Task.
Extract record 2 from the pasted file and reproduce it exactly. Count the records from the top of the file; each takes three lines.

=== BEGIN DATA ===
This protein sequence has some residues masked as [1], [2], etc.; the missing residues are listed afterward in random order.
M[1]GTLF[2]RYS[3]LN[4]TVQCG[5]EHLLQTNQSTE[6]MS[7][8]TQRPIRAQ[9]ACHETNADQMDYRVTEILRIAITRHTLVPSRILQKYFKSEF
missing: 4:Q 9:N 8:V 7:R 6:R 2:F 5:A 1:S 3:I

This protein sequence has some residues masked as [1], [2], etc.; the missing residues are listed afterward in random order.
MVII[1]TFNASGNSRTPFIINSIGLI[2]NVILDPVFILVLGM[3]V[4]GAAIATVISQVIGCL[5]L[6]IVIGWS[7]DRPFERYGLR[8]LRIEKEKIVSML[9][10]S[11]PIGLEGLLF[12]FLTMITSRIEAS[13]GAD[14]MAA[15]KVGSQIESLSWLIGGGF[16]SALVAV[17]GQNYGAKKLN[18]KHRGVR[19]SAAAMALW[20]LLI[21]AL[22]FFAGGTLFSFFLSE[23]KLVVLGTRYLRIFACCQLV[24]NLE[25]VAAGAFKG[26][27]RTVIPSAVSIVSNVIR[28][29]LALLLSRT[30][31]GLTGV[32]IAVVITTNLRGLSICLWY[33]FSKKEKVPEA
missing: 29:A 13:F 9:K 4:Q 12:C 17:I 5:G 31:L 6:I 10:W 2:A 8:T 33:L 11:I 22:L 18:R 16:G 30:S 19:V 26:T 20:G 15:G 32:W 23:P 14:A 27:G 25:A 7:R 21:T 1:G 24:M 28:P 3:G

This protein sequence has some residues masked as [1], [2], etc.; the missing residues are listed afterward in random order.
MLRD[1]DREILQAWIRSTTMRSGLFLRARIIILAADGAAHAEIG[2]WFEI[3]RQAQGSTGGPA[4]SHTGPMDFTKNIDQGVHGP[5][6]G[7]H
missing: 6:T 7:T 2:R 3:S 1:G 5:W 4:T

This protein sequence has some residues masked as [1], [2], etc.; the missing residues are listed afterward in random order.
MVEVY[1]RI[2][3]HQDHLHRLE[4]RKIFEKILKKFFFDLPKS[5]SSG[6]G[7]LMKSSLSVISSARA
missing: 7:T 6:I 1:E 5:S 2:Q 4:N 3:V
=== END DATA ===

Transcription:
This protein sequence has some residues masked as [1], [2], etc.; the missing residues are listed afterward in random order.
MVII[1]TFNASGNSRTPFIINSIGLI[2]NVILDPVFILVLGM[3]V[4]GAAIATVISQVIGCL[5]L[6]IVIGWS[7]DRPFERYGLR[8]LRIEKEKIVSML[9][10]S[11]PIGLEGLLF[12]FLTMITSRIEAS[13]GAD[14]MAA[15]KVGSQIESLSWLIGGGF[16]SALVAV[17]GQNYGAKKLN[18]KHRGVR[19]SAAAMALW[20]LLI[21]AL[22]FFAGGTLFSFFLSE[23]KLVVLGTRYLRIFACCQLV[24]NLE[25]VAAGAFKG[26][27]RTVIPSAVSIVSNVIR[28][29]LALLLSRT[30][31]GLTGV[32]IAVVITTNLRGLSICLWY[33]FSKKEKVPEA
missing: 29:A 13:F 9:K 4:Q 12:C 17:I 5:G 31:L 6:I 10:W 2:A 8:T 33:L 11:I 22:L 18:R 16:G 30:S 19:V 26:T 20:G 15:G 32:W 23:P 14:A 27:G 25:A 7:R 21:T 1:G 24:M 28:P 3:G